Foot and ankle emergencies happen every day. Broken bones, dislocations, sprains, contusions, infections, and other serious injuries can occur at any time. Early attention is vitally important. Whenever you sustain a foot or ankle injury, you should seek immediate treatment from a foot and ankle physician.
Foot or ankle injuries most commonly occur during:
Each foot has 33 joints, eight arches, 26 bones, more than a hundred muscles, ligaments, and tendons that all work together to distribute body weight and allow movement. Unfortunately, many people pay no attention to their feet – until they start to hurt. Foot disorders must be diagnosed and treated early, before they become very painful and incapacitating. In some cases, some painful foot abnormalities are already warning signs of even more serious ailments such as diabetes, circulatory disorders, and nerve problems.
Some common foot problems are:
Your ankle bone and the ends of your two lower leg bones make up the ankle joint. Your ligaments, which connect bones of the ankle to one another, stabilize and support it. Your muscles and tendons move it. The most common ankle problems are sprains and fractures. A sprain is an injury to the ligaments. It may take a few weeks to many months to heal completely. A fracture is a break in a bone. You can also injure other parts of the ankle such as tendons, which join muscles to bone, and cartilage, which cushions your joints. Ankle sprains and fractures are common sports injuries. These foot problems are most often treated by foot and ankle specialists.
As there is no uniform cause for ankle pain, the therapy for ankle pain needs to be individualized according to the cause. Common treatment for ankle injuries and conditions includes:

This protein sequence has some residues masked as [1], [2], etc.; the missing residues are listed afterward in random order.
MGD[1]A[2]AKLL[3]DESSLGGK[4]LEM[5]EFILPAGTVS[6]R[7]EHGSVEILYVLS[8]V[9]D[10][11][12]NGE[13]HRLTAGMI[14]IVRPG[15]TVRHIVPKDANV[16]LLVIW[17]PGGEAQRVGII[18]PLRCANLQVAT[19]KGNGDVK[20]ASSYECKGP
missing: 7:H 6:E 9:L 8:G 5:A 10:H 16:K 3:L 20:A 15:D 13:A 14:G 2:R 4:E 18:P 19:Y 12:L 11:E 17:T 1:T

Ankle fractures: A cast will be used in the case of an undisplaced fracture of only one bone for 3 to 4 weeks. In the case of more complicated fractures or fracture dislocations it is advisable to consult an orthopedic surgeon who will perform a surgery to fix the broken bone.
Ankle strain or sprain: Treatment includes a few days or 1 or 2 weeks of taping to support the ankle followed by strengthening exercises with or without the help of a physiotherapist for 2 or 3 weeks is all that is required. In a more serious case of ankle strain (sprain) a walking cast might be put on for 2 or 3 weeks to allow the torn ligaments to heal prior to remobilization.
Complex Regional Pain Syndromes (CRPS): Sometimes a foot and ankle specialist has to be consulted on a short-term basis and a sympathetic nerve block or an epidural injection may have to be done in an attempt to reverse the pain process.
Circulatory Reasons for Ankle Pain: In the case of Buerger's disease where the arteries to the legs contain narrow passages, the only rational approach is to identify the arterial lesions by angiograms (X-rays of the arteries after infection of dye into the arteries) and perform bypass surgeries. Nerve Entrapment: A foot and ankle physician or a neurosurgeon can then "decompress" the compressed nerve in a daycare type surgery. If this is done early enough there will not be any residual weakness in the nerve or the associated muscles and all of the sensitivity loss usually returns to normal.
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